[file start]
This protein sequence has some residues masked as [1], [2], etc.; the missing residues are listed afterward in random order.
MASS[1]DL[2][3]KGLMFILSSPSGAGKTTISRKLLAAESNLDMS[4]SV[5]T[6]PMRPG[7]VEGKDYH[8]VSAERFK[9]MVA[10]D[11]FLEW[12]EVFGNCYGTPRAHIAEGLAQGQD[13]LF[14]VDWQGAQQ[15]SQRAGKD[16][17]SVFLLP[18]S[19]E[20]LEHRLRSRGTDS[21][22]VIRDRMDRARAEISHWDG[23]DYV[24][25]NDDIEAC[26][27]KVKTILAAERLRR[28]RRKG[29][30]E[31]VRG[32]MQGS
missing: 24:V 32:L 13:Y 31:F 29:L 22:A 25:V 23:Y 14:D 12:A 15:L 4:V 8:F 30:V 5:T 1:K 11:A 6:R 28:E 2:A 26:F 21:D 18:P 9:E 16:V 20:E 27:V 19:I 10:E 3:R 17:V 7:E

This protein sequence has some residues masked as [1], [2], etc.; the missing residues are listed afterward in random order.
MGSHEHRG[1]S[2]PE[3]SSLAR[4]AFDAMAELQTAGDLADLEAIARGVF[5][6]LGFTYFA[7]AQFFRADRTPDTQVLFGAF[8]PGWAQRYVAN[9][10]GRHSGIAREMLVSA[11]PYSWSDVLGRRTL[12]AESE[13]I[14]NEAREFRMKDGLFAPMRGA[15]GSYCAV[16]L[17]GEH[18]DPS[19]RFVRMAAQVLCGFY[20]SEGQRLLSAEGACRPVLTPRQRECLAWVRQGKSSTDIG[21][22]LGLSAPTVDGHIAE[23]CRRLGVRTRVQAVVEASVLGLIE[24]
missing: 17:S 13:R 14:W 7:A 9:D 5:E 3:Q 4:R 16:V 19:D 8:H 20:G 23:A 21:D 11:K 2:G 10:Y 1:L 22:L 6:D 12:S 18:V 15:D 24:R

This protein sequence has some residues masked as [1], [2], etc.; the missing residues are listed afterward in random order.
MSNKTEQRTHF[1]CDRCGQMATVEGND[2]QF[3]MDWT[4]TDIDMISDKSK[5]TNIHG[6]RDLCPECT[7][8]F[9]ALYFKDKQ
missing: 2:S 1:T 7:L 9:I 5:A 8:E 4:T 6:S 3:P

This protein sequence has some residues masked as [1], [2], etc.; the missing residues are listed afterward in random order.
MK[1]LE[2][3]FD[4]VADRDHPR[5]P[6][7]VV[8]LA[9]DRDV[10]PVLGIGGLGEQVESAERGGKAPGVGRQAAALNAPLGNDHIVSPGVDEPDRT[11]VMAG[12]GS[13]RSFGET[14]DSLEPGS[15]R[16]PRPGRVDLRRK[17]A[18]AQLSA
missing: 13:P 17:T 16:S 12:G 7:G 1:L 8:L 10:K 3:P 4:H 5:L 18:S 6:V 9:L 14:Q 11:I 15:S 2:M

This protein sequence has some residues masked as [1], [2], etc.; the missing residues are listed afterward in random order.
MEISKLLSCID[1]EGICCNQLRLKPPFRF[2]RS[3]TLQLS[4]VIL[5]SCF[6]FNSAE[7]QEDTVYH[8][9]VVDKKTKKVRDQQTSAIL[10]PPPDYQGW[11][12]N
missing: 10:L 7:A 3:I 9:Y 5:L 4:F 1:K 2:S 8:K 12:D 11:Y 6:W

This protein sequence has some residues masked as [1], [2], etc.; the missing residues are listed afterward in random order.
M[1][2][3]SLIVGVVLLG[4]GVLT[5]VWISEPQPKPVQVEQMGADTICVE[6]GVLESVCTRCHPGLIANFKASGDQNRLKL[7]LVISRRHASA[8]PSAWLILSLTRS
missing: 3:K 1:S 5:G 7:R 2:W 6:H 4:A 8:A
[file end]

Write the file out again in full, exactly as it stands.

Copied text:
This protein sequence has some residues masked as [1], [2], etc.; the missing residues are listed afterward in random order.
MASS[1]DL[2][3]KGLMFILSSPSGAGKTTISRKLLAAESNLDMS[4]SV[5]T[6]PMRPG[7]VEGKDYH[8]VSAERFK[9]MVA[10]D[11]FLEW[12]EVFGNCYGTPRAHIAEGLAQGQD[13]LF[14]VDWQGAQQ[15]SQRAGKD[16][17]SVFLLP[18]S[19]E[20]LEHRLRSRGTDS[21][22]VIRDRMDRARAEISHWDG[23]DYV[24][25]NDDIEAC[26][27]KVKTILAAERLRR[28]RRKG[29][30]E[31]VRG[32]MQGS
missing: 24:V 32:L 13:Y 31:F 29:L 22:A 25:V 23:Y 14:D 12:A 15:L 4:V 8:F 30:V 5:T 1:K 11:A 6:R 28:E 2:A 26:F 21:D 18:P 9:E 16:V 20:E 27:V 19:I 10:E 3:R 17:V 7:E

This protein sequence has some residues masked as [1], [2], etc.; the missing residues are listed afterward in random order.
MGSHEHRG[1]S[2]PE[3]SSLAR[4]AFDAMAELQTAGDLADLEAIARGVF[5][6]LGFTYFA[7]AQFFRADRTPDTQVLFGAF[8]PGWAQRYVAN[9][10]GRHSGIAREMLVSA[11]PYSWSDVLGRRTL[12]AESE[13]I[14]NEAREFRMKDGLFAPMRGA[15]GSYCAV[16]L[17]GEH[18]DPS[19]RFVRMAAQVLCGFY[20]SEGQRLLSAEGACRPVLTPRQRECLAWVRQGKSSTDIG[21][22]LGLSAPTVDGHIAE[23]CRRLGVRTRVQAVVEASVLGLIE[24]
missing: 17:S 13:R 14:W 7:A 9:D 5:E 3:Q 4:R 16:V 19:D 8:H 20:G 23:A 21:D 11:K 2:G 10:Y 1:L 22:L 6:D 12:S 18:V 15:D 24:R

This protein sequence has some residues masked as [1], [2], etc.; the missing residues are listed afterward in random order.
MSNKTEQRTHF[1]CDRCGQMATVEGND[2]QF[3]MDWT[4]TDIDMISDKSK[5]TNIHG[6]RDLCPECT[7][8]F[9]ALYFKDKQ
missing: 2:S 1:T 7:L 9:I 5:A 8:E 4:T 6:S 3:P

This protein sequence has some residues masked as [1], [2], etc.; the missing residues are listed afterward in random order.
MK[1]LE[2][3]FD[4]VADRDHPR[5]P[6][7]VV[8]LA[9]DRDV[10]PVLGIGGLGEQVESAERGGKAPGVGRQAAALNAPLGNDHIVSPGVDEPDRT[11]VMAG[12]GS[13]RSFGET[14]DSLEPGS[15]R[16]PRPGRVDLRRK[17]A[18]AQLSA
missing: 13:P 17:T 16:S 12:G 7:G 1:L 8:L 10:K 3:P 4:H 5:L 18:S 6:V 9:L 14:Q 11:I 15:S 2:M

This protein sequence has some residues masked as [1], [2], etc.; the missing residues are listed afterward in random order.
MEISKLLSCID[1]EGICCNQLRLKPPFRF[2]RS[3]TLQLS[4]VIL[5]SCF[6]FNSAE[7]QEDTVYH[8][9]VVDKKTKKVRDQQTSAIL[10]PPPDYQGW[11][12]N
missing: 10:L 7:A 3:I 9:Y 5:L 4:F 1:K 2:S 8:K 12:D 11:Y 6:W

This protein sequence has some residues masked as [1], [2], etc.; the missing residues are listed afterward in random order.
M[1][2][3]SLIVGVVLLG[4]GVLT[5]VWISEPQPKPVQVEQMGADTICVE[6]GVLESVCTRCHPGLIANFKASGDQNRLKL[7]LVISRRHASA[8]PSAWLILSLTRS
missing: 3:K 1:S 5:G 7:R 2:W 6:H 4:A 8:A